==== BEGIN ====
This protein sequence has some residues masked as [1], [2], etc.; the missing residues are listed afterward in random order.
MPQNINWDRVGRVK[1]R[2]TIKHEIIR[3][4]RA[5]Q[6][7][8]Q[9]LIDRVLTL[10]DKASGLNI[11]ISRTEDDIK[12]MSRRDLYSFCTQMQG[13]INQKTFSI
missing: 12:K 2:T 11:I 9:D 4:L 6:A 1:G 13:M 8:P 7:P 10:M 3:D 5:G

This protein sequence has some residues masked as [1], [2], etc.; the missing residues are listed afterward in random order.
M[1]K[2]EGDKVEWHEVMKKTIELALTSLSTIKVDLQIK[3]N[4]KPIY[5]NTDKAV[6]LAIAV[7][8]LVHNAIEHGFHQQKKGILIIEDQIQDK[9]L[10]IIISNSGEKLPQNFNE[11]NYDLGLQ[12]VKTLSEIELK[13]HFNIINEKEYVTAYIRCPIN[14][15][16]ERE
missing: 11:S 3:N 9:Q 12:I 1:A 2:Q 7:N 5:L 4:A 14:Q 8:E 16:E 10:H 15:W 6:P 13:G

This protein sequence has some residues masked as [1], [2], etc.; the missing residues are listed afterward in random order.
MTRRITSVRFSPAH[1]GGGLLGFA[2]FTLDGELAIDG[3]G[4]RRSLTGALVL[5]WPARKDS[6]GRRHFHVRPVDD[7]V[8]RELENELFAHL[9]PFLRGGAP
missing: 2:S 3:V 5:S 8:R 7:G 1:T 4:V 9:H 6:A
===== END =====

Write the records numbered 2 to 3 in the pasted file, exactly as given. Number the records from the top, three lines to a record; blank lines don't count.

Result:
This protein sequence has some residues masked as [1], [2], etc.; the missing residues are listed afterward in random order.
M[1]K[2]EGDKVEWHEVMKKTIELALTSLSTIKVDLQIK[3]N[4]KPIY[5]NTDKAV[6]LAIAV[7][8]LVHNAIEHGFHQQKKGILIIEDQIQDK[9]L[10]IIISNSGEKLPQNFNE[11]NYDLGLQ[12]VKTLSEIELK[13]HFNIINEKEYVTAYIRCPIN[14][15][16]ERE
missing: 11:S 3:N 9:Q 12:I 1:A 2:Q 7:N 5:L 4:A 14:Q 8:E 16:E 10:H 15:W 6:P 13:G

This protein sequence has some residues masked as [1], [2], etc.; the missing residues are listed afterward in random order.
MTRRITSVRFSPAH[1]GGGLLGFA[2]FTLDGELAIDG[3]G[4]RRSLTGALVL[5]WPARKDS[6]GRRHFHVRPVDD[7]V[8]RELENELFAHL[9]PFLRGGAP
missing: 2:S 3:V 5:S 8:R 7:G 1:T 4:V 9:H 6:A